The New Dietary Guidelines: How Seniors Can Make Every Calorie Count
Every five years the government updates the familiar food pyramid and offers updated dietary guidelines for Americans. None of the changes to the guidelines made last January should come as much of a surprise. Once again we are told to increase the amount of fruit and vegetables in our diet on a daily basis and eat less fat, added sugar, salt and refined grains. The ultimate goal: eat more nutrient-dense foods and beverages—vegetables, fruits, whole grains, fat-free or low-fat milk and milk products, fish, seafood, lean meats and poultry, eggs, beans, nuts and seeds.
For the elderly, this can be more of a challenge. As we age we require less calories, usually related to being less active, yet the need for essential nutrients does not change. Some health conditions can affect appetite or digestion of some foods. As seniors eat less, it becomes more critical to make sure every calorie counts. Individuals, who are overweight, have diabetes or other health conditions have other nutritional requirements to consider. People who have these and other chronic conditions should always discuss nutritional questions with a doctor or dietician.
In our communities we focus on scratch cooking and limiting processed food. The majority of the foods in our kitchens are made from scratch; we even roast our own deli meats. We start with good quality ingredients - lean meats and poultry, fresh fruit and vegetables and the “good” oils, canola and olive. After that, we stress variety and presentation to provide a well-rounded, healthy diet that everyone will enjoy.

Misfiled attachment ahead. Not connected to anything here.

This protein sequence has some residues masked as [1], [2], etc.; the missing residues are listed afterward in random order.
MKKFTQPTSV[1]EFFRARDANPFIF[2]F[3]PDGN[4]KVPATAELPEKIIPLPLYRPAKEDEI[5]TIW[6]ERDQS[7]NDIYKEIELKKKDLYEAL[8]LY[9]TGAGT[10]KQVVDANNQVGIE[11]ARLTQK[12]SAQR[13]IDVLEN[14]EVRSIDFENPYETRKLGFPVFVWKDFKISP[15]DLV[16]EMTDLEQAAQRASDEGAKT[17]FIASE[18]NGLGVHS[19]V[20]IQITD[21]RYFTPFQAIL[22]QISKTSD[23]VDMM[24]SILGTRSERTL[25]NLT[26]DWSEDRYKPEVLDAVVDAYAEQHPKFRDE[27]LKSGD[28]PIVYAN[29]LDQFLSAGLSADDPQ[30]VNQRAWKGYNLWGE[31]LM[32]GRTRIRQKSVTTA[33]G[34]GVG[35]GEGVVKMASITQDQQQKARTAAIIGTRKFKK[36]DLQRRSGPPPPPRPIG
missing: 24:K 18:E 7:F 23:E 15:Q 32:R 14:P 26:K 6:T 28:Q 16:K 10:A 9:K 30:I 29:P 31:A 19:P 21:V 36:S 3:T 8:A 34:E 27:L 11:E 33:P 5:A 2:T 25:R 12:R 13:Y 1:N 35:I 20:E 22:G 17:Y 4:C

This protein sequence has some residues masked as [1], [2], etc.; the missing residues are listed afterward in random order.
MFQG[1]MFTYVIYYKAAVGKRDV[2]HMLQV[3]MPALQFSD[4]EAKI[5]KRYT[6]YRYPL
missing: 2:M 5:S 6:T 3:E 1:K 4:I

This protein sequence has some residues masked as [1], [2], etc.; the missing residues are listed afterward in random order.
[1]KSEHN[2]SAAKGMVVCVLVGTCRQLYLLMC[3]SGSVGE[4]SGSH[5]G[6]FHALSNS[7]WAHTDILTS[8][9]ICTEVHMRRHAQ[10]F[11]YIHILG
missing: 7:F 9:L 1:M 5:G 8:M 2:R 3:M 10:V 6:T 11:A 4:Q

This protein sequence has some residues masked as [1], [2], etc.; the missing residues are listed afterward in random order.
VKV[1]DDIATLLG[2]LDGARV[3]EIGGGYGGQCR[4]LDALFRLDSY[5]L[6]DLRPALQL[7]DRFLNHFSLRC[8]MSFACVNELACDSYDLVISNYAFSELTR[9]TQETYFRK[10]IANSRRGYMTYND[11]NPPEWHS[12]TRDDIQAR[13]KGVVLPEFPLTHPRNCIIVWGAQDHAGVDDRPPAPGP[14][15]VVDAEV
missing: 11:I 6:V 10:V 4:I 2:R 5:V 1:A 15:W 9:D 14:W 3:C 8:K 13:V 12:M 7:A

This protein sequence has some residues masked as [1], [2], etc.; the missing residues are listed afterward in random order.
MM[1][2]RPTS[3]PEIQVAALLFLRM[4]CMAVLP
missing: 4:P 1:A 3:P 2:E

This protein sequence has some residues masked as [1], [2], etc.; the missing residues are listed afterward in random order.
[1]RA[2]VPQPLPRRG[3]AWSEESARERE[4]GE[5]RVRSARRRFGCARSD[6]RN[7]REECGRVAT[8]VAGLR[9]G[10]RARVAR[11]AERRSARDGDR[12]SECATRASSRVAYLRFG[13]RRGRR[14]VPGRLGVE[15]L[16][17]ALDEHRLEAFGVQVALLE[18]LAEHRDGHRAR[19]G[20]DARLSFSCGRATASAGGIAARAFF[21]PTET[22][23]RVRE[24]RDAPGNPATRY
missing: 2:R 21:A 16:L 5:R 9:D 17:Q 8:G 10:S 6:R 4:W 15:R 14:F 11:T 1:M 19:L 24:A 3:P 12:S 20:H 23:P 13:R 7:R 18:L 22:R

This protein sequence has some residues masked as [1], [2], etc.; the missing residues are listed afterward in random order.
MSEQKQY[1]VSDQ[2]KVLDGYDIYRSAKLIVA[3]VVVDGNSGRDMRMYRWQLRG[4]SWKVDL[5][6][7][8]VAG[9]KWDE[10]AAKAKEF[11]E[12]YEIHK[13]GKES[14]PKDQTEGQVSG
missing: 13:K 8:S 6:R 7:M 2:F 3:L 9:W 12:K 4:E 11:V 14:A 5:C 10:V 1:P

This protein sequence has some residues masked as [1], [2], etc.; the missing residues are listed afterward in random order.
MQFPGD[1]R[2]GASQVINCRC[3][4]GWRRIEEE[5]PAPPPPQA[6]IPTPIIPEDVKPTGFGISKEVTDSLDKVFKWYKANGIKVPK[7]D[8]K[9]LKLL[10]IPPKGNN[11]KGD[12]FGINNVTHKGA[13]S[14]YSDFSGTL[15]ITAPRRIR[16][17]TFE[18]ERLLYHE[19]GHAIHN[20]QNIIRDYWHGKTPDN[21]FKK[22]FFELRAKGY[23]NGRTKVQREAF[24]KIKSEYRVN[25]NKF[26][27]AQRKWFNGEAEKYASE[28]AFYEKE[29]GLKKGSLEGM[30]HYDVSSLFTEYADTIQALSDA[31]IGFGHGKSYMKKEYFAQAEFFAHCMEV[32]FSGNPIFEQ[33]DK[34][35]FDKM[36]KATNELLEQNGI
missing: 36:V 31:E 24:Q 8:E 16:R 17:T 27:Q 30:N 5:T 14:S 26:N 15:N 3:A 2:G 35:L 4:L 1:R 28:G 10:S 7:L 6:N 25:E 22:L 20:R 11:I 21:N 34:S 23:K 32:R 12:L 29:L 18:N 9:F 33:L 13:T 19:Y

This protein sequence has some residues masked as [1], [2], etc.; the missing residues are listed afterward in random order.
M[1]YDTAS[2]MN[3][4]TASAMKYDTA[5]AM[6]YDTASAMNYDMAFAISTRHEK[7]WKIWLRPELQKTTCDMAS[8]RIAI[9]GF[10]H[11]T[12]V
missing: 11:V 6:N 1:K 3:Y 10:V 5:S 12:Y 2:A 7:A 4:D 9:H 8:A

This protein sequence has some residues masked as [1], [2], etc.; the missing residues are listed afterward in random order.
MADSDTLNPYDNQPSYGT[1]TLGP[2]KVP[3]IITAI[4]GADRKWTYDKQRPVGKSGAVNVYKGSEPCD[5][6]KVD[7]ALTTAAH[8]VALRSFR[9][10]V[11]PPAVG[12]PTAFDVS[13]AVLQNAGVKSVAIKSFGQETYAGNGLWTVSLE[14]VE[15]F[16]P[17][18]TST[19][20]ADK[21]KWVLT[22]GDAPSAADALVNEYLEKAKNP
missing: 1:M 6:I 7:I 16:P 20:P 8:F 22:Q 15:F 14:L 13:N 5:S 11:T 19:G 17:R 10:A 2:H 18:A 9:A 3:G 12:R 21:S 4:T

Including whole grains in our menu selections is a challenge as folks who have not eaten grains like quinoa, wheat berries, brown rice and seeds can be initially skeptical. Since we use these in fresh homemade cooking, we soon get converts. Rest assured that we still do make good old whipped potatoes when we serve meat loaf. Everyone needs comfort food!
Eat more fruit and vegetables
People of any age often feel they can never eat the recommended daily amount of vegetables - six servings each day. This may be more about liking the current routine of meat and potatoes! Rather than picturing six servings, consider having half of each plate of food you eat be vegetables.
There are ways to add vegetables to your favorite dishes. For example adding a cup or more of cooked and pureed cauliflower, broccoli, carrots, sweet potato, or zucchini to favorite recipes for tomato sauce is just one way to add a serving or two and add a new flavor dimension to an old favorite. If you are a fan of meat loaf made with either lean ground beef or poultry, adding pureed veggies adds extra nutrition and makes the loaf moist, making up for the elimination of fat in the meat.
Other ideas to introduce more fruit, vegetables and nuts into your diet
There are so many ways to add fruit, vegetables, nuts and seeds into a typical diet that everyone can pick and choose what they like. There is no reason to eat brussel sprouts if you really do not care for them, as there are plenty of alternatives! Not all of the following ideas will not work for individuals with digestion issues, but others may find the ideas helpful.
- Add slivered almonds to your breakfast cereal. Or add raisins or dried cranberries.
- Try dehydrated fruit slices as snacks. These are easy to find at the grocery these days.